This past year has been incredibly challenging for all of us.
As we emerge from our third lockdown and reflect on how life has changed, I am so proud of all that has been achieved across the agriculture, environmental and animal care sector.
In the midst of the chaos conferred by the COVID-19 pandemic, both apprentices and employers rose to the challenge of producing crops and livestock to ensure continuing food security; caring for air, land, water and wildlife; and ensuring that all animals, from livestock to pets and zoo animals, had excellent standards of health and welfare.
It’s ironic that our route review was scheduled for such a turbulent year – who could have predicted the changes that we’ve all had to make in how we work, travel and live, let alone what might be required in future?
Yet change has become an integral part of our lives and the route review have enabled us to explore our sector’s landscape in detail. Sustainability has been one of the major issues that we’ve had to address in terms of embedding specific knowledge, skills and behaviours into individual apprenticeships; pruning those apprenticeships that are less relevant now than in the past, and sowing seeds for new apprenticeships to serve future needs. We had a great response to the employer, apprentice and industry consultation on the route review and a huge amount of work has been put in both by Institute staff and our fabulous panel members in improving, streamlining and future-proofing our route.
I began working in agriculture just over 20 years ago, when popular concerns about the ozone layer and “greenhouse effect” were largely confined to the impacts of chlorofluorocarbons (CFCs) in fast food packaging. Now, sustainability, environmental impacts and the carbon footprints of our food, transport and lifestyle choices are top of governmental, industrial and consumer agendas. One of the few positive impacts of the COVID-19 pandemic is that the global carbon footprint was reduced by ~8% last year, largely because of reduced fuel use for travel and industry. We need to continue that momentum across all sectors worldwide, but especially in agriculture, where we face the dual challenge of producing high-quality food and reaching net-zero carbon emissions.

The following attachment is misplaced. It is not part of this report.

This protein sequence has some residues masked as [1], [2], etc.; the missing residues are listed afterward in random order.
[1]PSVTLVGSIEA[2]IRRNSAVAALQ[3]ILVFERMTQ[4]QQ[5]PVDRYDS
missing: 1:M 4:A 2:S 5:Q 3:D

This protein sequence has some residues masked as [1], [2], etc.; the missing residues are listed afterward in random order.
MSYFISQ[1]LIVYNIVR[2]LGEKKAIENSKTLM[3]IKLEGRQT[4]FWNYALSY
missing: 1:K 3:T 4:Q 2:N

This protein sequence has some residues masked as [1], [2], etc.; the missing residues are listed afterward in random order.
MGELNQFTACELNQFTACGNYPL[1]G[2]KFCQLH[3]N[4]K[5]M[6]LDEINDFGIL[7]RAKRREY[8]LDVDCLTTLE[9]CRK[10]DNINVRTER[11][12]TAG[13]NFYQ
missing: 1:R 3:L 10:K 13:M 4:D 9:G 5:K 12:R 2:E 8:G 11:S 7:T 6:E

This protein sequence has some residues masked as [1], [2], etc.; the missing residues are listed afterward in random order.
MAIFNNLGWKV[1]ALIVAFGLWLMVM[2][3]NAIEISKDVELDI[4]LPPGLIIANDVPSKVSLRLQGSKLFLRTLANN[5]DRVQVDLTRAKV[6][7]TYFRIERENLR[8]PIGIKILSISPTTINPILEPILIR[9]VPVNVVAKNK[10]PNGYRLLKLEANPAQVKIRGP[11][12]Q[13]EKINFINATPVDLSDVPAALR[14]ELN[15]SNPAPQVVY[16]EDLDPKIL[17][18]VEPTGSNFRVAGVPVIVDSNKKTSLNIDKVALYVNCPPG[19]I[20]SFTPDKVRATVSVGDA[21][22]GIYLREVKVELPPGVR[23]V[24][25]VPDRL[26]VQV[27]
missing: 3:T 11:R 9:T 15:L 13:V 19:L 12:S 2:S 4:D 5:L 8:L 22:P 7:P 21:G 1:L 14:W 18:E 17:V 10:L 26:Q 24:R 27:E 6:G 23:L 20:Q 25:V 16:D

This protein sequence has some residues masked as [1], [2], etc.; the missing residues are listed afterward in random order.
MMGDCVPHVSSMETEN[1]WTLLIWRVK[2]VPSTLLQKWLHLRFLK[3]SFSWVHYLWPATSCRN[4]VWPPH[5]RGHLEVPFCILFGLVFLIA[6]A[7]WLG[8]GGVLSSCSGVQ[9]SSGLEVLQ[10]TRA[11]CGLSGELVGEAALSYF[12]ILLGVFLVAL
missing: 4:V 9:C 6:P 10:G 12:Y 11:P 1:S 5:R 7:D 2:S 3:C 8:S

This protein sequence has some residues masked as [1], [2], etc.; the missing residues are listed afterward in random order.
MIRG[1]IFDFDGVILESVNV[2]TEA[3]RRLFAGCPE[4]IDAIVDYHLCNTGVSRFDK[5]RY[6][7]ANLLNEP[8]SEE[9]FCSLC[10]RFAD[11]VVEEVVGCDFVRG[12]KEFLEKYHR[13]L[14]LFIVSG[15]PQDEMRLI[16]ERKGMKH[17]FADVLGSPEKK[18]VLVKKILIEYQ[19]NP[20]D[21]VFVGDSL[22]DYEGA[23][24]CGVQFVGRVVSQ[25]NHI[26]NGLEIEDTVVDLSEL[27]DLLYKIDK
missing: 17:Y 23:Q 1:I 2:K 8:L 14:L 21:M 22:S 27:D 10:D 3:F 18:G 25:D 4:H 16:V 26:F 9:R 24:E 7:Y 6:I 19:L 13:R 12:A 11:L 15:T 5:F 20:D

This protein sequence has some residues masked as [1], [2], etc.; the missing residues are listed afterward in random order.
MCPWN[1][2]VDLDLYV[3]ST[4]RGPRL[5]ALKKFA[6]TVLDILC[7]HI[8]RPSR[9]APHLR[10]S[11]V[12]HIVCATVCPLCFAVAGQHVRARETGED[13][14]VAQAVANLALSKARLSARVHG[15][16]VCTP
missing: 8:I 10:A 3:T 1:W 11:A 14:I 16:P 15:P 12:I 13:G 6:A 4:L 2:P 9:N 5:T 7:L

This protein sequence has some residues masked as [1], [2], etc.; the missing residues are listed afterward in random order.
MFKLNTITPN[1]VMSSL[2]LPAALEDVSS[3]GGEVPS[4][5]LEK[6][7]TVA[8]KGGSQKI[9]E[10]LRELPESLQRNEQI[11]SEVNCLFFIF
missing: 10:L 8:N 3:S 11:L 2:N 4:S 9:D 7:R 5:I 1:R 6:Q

Every sector, occupation and apprenticeship has a role to play in transitioning to a new “green” economy and it has been marvellous to become Vice-Chair of the new green apprenticeships advisory panel (GAAP). The GAAP is charged with identifying the current and future skills and occupations that will be required for to emerge from the COVID-19 pandemic in a sustainable manner, as an integral part of the green revolution that will allow us to meet the UK’s net carbon zero target by 2050. In line with government priorities for reducing greenhouse gas emissions from specific industries, the GAAP brings together members with expertise in agriculture, architecture, ecology, energy, engineering, environment, forestry and water management, in addition to a wealth of cross-cutting knowledge and experience. Our mission is to advise where apprenticeships could be greener, identify green gaps that need to be filled by new apprenticeships and be ambassadors to promote these activities.
It’s incredibly exciting to be part of two such important panels as we move forwards into a sustainable future – lets sow the seeds now so that by 2050, through relevant, excellent, modern apprenticeships and T levels, we can reap green rewards.
Dr Jude Capper, vice-chair of the GAAP